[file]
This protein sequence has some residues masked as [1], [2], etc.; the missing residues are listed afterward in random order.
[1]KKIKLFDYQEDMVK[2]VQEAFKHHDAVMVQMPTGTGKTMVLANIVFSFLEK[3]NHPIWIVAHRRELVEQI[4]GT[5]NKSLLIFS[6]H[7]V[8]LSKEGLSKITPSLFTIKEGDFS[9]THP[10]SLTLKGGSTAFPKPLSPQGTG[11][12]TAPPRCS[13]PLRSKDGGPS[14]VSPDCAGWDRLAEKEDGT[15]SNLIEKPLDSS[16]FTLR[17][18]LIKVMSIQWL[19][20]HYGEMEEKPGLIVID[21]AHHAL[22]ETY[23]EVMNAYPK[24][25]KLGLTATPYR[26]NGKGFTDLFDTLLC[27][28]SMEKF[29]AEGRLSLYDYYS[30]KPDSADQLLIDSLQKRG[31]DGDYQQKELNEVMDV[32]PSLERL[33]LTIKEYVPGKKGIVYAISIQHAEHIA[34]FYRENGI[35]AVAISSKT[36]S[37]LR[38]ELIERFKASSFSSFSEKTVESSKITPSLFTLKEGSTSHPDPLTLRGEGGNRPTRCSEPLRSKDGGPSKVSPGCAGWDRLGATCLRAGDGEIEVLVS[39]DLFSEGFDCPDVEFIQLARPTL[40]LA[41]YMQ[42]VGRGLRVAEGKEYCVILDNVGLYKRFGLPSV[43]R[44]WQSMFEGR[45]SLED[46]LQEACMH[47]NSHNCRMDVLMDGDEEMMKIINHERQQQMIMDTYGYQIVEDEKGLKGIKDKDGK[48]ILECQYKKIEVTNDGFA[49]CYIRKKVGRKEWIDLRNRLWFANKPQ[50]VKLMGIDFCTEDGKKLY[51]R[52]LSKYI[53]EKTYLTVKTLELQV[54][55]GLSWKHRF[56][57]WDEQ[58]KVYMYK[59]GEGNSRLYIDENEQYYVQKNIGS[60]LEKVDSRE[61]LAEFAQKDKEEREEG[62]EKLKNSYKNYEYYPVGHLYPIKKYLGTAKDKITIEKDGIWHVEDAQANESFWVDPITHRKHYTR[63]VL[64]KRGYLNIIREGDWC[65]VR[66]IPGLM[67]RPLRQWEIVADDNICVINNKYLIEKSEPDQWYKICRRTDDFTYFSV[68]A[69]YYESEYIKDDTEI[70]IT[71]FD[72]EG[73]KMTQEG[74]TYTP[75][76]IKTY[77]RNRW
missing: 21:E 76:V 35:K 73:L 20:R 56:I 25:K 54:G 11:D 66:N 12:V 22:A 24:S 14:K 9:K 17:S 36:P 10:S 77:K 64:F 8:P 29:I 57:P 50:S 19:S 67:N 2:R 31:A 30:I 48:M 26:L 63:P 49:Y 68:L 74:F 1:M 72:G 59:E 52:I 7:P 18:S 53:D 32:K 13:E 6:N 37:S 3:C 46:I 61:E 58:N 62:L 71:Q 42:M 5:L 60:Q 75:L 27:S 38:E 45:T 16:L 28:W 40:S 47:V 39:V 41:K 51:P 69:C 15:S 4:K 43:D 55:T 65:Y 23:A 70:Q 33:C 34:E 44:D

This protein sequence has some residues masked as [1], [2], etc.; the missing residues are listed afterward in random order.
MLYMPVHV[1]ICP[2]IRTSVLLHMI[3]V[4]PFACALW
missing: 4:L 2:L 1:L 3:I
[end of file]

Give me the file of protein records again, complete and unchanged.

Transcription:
This protein sequence has some residues masked as [1], [2], etc.; the missing residues are listed afterward in random order.
[1]KKIKLFDYQEDMVK[2]VQEAFKHHDAVMVQMPTGTGKTMVLANIVFSFLEK[3]NHPIWIVAHRRELVEQI[4]GT[5]NKSLLIFS[6]H[7]V[8]LSKEGLSKITPSLFTIKEGDFS[9]THP[10]SLTLKGGSTAFPKPLSPQGTG[11][12]TAPPRCS[13]PLRSKDGGPS[14]VSPDCAGWDRLAEKEDGT[15]SNLIEKPLDSS[16]FTLR[17][18]LIKVMSIQWL[19][20]HYGEMEEKPGLIVID[21]AHHAL[22]ETY[23]EVMNAYPK[24][25]KLGLTATPYR[26]NGKGFTDLFDTLLC[27][28]SMEKF[29]AEGRLSLYDYYS[30]KPDSADQLLIDSLQKRG[31]DGDYQQKELNEVMDV[32]PSLERL[33]LTIKEYVPGKKGIVYAISIQHAEHIA[34]FYRENGI[35]AVAISSKT[36]S[37]LR[38]ELIERFKASSFSSFSEKTVESSKITPSLFTLKEGSTSHPDPLTLRGEGGNRPTRCSEPLRSKDGGPSKVSPGCAGWDRLGATCLRAGDGEIEVLVS[39]DLFSEGFDCPDVEFIQLARPTL[40]LA[41]YMQ[42]VGRGLRVAEGKEYCVILDNVGLYKRFGLPSV[43]R[44]WQSMFEGR[45]SLED[46]LQEACMH[47]NSHNCRMDVLMDGDEEMMKIINHERQQQMIMDTYGYQIVEDEKGLKGIKDKDGK[48]ILECQYKKIEVTNDGFA[49]CYIRKKVGRKEWIDLRNRLWFANKPQ[50]VKLMGIDFCTEDGKKLY[51]R[52]LSKYI[53]EKTYLTVKTLELQV[54][55]GLSWKHRF[56][57]WDEQ[58]KVYMYK[59]GEGNSRLYIDENEQYYVQKNIGS[60]LEKVDSRE[61]LAEFAQKDKEEREEG[62]EKLKNSYKNYEYYPVGHLYPIKKYLGTAKDKITIEKDGIWHVEDAQANESFWVDPITHRKHYTR[63]VL[64]KRGYLNIIREGDWC[65]VR[66]IPGLM[67]RPLRQWEIVADDNICVINNKYLIEKSEPDQWYKICRRTDDFTYFSV[68]A[69]YYESEYIKDDTEI[70]IT[71]FD[72]EG[73]KMTQEG[74]TYTP[75][76]IKTY[77]RNRW
missing: 21:E 76:V 35:K 73:L 20:R 56:I 25:K 54:G 11:D 66:N 12:V 22:A 24:S 14:K 9:K 17:S 36:P 10:S 77:K 64:F 8:P 29:I 57:P 50:S 19:S 67:N 2:R 31:A 30:I 48:M 26:L 63:P 49:Y 68:L 74:F 1:M 72:G 59:E 52:I 7:P 18:S 53:D 32:K 13:E 6:N 37:S 3:C 46:I 61:E 58:N 62:L 71:Q 42:M 5:L 60:Q 75:L 27:S 38:E 45:T 16:L 28:W 40:S 47:V 39:V 41:K 51:P 69:C 15:S 4:K 43:D 55:T 65:Y 23:A 70:Q 33:C 34:E 44:D

This protein sequence has some residues masked as [1], [2], etc.; the missing residues are listed afterward in random order.
MLYMPVHV[1]ICP[2]IRTSVLLHMI[3]V[4]PFACALW
missing: 4:L 2:L 1:L 3:I